You see, when you are under a lot of stress - from work, your kids, your relationship, not getting enough sleep or WHATEVER life is throwing at you cortisol raises. Cortisol is the "ﬁght or ﬂight" hormone that was originally designed to help us ﬂee dangerous situations (think running away from a tiger). Cortisol's job is to give you a huge uptick in blood sugar by releasing stored glucose into the bloodstream. This surge in blood sugar is meant to give you the energy you needed for that dangerous predicament. Once the stressful situation is over - insulin is released as it's job is to lower elevated blood sugar. You see, the problem is - we aren't being chased by tigers - so we don't actually USE the blood sugar when we are at work - which means it's still there when cortisol is gone. So insulin comes in. And it comes in OVER and OVER again throughout our stressful day.
Also - when we are sleep deprived, our body NEEDS energy from SOMEWHERE. Our brain and body KNOW that sugar is the most easily accessible source of sugar. This is why we crave it. However, when we eat a sugary meal and aren't active immediately after, once again we have a huge surge in blood sugar - followed by a massive dump of insulin. Over and over again - this can lead to the development of insulin resistance and chronically elevated insulin levels.
When you have chronically elevated insulin levels in your blood it is next to impossible for your body to burn fat as fuel. So, if your body is stressed all the time from. LIFE or even from working out too much trying to just do MORE, it can make it harder for you to burn fat. All that extra work and no results. Your focus should be to drink more water so your body can function properly, get more sleep, spend more time with family, do some journaling, work on any relationship problems you may have, ﬁnd time to chill. Lower the stress. The return on that investment is so much more valuable than what just training MORE would do.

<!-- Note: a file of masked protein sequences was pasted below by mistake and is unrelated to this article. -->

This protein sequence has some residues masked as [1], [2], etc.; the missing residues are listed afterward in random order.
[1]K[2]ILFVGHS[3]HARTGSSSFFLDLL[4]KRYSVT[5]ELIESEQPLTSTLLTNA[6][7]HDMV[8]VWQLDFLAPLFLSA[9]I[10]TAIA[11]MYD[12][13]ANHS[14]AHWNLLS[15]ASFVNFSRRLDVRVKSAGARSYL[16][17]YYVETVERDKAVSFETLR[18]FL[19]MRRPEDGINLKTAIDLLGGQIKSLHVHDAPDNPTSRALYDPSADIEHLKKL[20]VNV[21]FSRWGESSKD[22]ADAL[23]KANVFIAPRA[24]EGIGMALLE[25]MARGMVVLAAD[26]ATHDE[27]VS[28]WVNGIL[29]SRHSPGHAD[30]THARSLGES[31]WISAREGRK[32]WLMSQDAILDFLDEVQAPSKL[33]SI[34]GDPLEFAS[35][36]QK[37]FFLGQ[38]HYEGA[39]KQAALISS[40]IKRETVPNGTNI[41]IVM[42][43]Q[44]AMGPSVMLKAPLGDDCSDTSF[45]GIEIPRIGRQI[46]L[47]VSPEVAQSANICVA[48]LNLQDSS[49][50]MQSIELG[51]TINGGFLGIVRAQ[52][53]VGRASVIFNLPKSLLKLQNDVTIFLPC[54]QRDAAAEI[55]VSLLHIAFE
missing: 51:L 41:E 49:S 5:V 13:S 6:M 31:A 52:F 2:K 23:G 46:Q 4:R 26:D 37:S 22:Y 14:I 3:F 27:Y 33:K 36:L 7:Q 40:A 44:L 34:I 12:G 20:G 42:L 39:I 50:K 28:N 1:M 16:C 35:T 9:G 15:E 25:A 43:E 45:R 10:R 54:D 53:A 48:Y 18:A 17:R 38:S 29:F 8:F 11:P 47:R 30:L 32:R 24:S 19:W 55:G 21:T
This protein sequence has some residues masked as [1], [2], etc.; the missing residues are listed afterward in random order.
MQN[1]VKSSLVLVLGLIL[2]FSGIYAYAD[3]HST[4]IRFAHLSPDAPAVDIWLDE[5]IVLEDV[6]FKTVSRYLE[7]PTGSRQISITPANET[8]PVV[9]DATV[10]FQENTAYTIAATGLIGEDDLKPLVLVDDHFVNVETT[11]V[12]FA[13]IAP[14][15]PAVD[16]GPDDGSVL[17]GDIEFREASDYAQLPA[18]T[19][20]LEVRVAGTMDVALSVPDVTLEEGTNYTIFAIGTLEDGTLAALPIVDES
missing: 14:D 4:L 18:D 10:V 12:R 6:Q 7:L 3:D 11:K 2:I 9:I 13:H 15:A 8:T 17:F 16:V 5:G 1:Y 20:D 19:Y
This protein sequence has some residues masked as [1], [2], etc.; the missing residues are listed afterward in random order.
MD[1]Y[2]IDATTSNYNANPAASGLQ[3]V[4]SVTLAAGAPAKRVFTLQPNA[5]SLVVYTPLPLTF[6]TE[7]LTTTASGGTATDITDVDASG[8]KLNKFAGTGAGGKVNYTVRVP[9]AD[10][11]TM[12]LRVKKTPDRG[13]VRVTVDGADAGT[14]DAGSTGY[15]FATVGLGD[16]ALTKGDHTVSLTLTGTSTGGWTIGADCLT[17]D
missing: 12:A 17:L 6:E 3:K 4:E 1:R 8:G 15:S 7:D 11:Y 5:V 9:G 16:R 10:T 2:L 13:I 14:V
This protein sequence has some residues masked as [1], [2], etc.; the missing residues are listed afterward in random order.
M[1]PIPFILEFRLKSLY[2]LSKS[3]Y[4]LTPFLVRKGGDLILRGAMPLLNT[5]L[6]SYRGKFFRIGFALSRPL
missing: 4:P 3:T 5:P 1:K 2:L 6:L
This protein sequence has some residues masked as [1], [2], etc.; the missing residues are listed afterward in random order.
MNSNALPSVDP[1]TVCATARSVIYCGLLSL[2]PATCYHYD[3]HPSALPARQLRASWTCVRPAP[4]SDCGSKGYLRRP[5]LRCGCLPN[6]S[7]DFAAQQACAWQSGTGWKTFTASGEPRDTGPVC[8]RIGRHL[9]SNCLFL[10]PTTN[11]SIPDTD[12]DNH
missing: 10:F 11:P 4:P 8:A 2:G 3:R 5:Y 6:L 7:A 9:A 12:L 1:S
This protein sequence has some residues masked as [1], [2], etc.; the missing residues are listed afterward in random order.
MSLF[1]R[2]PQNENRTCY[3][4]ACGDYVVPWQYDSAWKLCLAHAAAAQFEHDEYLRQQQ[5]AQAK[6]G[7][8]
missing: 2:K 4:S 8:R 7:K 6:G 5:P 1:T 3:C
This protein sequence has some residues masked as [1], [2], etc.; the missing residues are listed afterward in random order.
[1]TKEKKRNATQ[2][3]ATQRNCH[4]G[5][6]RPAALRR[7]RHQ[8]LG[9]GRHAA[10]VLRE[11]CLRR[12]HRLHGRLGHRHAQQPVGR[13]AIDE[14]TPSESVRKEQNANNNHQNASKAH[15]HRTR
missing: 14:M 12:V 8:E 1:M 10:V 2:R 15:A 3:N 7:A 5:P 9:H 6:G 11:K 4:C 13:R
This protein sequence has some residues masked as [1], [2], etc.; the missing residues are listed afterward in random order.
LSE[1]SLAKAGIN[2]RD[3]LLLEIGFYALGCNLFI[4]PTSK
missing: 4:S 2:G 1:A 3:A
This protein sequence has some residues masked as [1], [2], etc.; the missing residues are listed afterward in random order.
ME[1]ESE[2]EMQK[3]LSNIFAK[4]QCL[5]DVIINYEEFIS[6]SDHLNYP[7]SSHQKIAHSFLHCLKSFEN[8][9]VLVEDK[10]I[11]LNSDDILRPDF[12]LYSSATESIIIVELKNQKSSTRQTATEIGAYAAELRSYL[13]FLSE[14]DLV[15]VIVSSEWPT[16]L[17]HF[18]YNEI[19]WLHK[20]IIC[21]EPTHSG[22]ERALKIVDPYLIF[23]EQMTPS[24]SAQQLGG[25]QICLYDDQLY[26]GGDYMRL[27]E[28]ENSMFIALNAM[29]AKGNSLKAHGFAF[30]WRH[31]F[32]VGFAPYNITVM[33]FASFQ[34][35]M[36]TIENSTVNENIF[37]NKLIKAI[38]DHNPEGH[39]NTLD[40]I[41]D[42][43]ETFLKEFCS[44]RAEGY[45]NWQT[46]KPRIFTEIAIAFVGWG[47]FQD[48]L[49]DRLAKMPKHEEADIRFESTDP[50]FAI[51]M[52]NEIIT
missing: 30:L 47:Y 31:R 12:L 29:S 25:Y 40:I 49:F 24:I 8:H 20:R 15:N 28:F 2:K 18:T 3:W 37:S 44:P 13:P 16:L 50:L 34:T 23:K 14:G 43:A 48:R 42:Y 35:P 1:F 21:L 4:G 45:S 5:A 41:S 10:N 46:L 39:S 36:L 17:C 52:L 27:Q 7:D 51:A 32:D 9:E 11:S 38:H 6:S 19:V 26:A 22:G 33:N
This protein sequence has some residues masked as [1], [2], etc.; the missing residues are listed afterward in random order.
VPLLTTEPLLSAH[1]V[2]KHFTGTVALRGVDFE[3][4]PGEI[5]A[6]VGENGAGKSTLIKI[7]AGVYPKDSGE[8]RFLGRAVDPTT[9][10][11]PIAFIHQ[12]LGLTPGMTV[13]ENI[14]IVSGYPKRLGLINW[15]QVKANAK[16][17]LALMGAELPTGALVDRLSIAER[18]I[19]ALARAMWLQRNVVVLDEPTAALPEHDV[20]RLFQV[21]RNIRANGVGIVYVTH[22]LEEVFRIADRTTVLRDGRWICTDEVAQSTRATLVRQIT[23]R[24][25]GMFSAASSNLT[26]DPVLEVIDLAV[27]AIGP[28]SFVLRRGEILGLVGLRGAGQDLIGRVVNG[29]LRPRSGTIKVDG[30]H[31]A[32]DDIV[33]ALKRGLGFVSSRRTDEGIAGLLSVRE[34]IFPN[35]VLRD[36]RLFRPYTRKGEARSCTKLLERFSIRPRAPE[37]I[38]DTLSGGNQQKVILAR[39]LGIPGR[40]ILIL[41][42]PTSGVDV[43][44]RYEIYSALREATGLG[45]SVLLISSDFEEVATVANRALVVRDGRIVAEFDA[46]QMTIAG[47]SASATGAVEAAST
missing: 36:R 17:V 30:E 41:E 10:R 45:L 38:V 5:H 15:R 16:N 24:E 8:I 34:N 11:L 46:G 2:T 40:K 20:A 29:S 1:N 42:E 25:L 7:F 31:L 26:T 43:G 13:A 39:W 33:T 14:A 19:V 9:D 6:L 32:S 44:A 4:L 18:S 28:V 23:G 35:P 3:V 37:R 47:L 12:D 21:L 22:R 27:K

We need to remember when seeking results that we can’t expect our body is going to just ﬂip a switch after a couple weeks of stress relief, healthy eating, consistency and intensity, and show us results. You need to give your body and hormones time to regulate and reverse any prior damage. You didn’t get the body that you have right now in two weeks so you’re not going to achieve the body and results that you do want in two weeks. We need to give ourselves time. We need to do less, go harder, be consistent, and be patient.
Do less better! Trust the process!
Written by Miranda Alcaraz